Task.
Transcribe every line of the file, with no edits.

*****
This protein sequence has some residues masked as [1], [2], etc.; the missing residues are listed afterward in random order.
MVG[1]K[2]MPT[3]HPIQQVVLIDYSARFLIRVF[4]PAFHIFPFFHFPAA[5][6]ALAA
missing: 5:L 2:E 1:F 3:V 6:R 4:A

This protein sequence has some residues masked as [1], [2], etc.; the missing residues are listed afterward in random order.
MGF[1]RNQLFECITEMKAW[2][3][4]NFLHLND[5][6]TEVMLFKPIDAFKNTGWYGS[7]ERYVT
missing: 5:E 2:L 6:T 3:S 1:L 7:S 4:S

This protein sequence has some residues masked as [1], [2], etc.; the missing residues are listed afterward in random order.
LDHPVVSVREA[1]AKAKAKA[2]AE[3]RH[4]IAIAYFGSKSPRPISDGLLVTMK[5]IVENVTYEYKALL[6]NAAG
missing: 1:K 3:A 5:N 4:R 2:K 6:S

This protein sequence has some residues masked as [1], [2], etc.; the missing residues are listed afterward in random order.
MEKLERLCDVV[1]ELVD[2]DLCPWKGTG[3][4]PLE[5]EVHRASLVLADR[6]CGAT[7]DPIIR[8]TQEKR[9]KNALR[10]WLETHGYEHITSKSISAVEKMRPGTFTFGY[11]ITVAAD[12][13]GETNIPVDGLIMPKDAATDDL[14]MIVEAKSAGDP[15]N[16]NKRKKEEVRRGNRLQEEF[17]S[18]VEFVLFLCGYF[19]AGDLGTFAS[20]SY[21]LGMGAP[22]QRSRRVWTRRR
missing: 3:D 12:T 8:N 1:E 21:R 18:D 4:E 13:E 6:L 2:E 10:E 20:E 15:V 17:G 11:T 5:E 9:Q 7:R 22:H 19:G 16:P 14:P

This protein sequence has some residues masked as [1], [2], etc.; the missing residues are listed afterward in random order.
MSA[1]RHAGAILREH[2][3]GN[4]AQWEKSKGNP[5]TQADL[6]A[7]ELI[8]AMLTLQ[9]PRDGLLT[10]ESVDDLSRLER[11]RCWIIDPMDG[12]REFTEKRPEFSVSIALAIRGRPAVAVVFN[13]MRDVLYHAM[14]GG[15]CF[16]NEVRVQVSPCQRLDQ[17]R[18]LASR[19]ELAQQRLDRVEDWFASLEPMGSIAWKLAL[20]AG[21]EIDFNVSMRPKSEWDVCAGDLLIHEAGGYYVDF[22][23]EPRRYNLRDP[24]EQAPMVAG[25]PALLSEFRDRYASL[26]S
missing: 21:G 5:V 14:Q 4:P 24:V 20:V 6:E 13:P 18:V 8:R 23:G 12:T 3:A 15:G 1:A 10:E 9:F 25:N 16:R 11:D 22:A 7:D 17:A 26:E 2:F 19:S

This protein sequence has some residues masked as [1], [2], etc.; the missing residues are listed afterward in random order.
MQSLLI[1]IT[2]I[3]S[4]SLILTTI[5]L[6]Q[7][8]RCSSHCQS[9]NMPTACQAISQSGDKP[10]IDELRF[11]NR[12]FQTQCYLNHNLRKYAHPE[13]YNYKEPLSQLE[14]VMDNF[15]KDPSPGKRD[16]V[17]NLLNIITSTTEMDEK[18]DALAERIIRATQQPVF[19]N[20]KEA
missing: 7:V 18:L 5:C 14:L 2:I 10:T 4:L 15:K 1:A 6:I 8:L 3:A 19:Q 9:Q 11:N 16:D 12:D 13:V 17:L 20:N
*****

This protein sequence has some residues masked as [1], [2], etc.; the missing residues are listed afterward in random order.
MVG[1]K[2]MPT[3]HPIQQVVLIDYSARFLIRVF[4]PAFHIFPFFHFPAA[5][6]ALAA
missing: 5:L 2:E 1:F 3:V 6:R 4:A

This protein sequence has some residues masked as [1], [2], etc.; the missing residues are listed afterward in random order.
MGF[1]RNQLFECITEMKAW[2][3][4]NFLHLND[5][6]TEVMLFKPIDAFKNTGWYGS[7]ERYVT
missing: 5:E 2:L 6:T 3:S 1:L 7:S 4:S

This protein sequence has some residues masked as [1], [2], etc.; the missing residues are listed afterward in random order.
LDHPVVSVREA[1]AKAKAKA[2]AE[3]RH[4]IAIAYFGSKSPRPISDGLLVTMK[5]IVENVTYEYKALL[6]NAAG
missing: 1:K 3:A 5:N 4:R 2:K 6:S

This protein sequence has some residues masked as [1], [2], etc.; the missing residues are listed afterward in random order.
MEKLERLCDVV[1]ELVD[2]DLCPWKGTG[3][4]PLE[5]EVHRASLVLADR[6]CGAT[7]DPIIR[8]TQEKR[9]KNALR[10]WLETHGYEHITSKSISAVEKMRPGTFTFGY[11]ITVAAD[12][13]GETNIPVDGLIMPKDAATDDL[14]MIVEAKSAGDP[15]N[16]NKRKKEEVRRGNRLQEEF[17]S[18]VEFVLFLCGYF[19]AGDLGTFAS[20]SY[21]LGMGAP[22]QRSRRVWTRRR
missing: 3:D 12:T 8:N 1:E 21:R 18:D 4:E 13:E 6:L 2:E 10:E 20:E 15:V 17:G 11:T 5:E 9:Q 7:R 22:H 19:G 16:P 14:P

This protein sequence has some residues masked as [1], [2], etc.; the missing residues are listed afterward in random order.
MSA[1]RHAGAILREH[2][3]GN[4]AQWEKSKGNP[5]TQADL[6]A[7]ELI[8]AMLTLQ[9]PRDGLLT[10]ESVDDLSRLER[11]RCWIIDPMDG[12]REFTEKRPEFSVSIALAIRGRPAVAVVFN[13]MRDVLYHAM[14]GG[15]CF[16]NEVRVQVSPCQRLDQ[17]R[18]LASR[19]ELAQQRLDRVEDWFASLEPMGSIAWKLAL[20]AG[21]EIDFNVSMRPKSEWDVCAGDLLIHEAGGYYVDF[22][23]EPRRYNLRDP[24]EQAPMVAG[25]PALLSEFRDRYASL[26]S
missing: 21:G 5:V 14:Q 4:P 24:V 20:V 6:E 13:P 18:V 8:R 23:G 12:T 3:A 15:G 1:A 10:E 9:F 25:N 16:R 11:D 22:A 7:D 17:A 26:E 2:F 19:S

This protein sequence has some residues masked as [1], [2], etc.; the missing residues are listed afterward in random order.
MQSLLI[1]IT[2]I[3]S[4]SLILTTI[5]L[6]Q[7][8]RCSSHCQS[9]NMPTACQAISQSGDKP[10]IDELRF[11]NR[12]FQTQCYLNHNLRKYAHPE[13]YNYKEPLSQLE[14]VMDNF[15]KDPSPGKRD[16]V[17]NLLNIITSTTEMDEK[18]DALAERIIRATQQPVF[19]N[20]KEA
missing: 7:V 18:L 5:C 14:L 2:I 10:T 4:L 15:K 1:A 6:I 8:L 3:A 19:Q 9:Q 11:N 16:D 12:D 13:V 17:L 20:N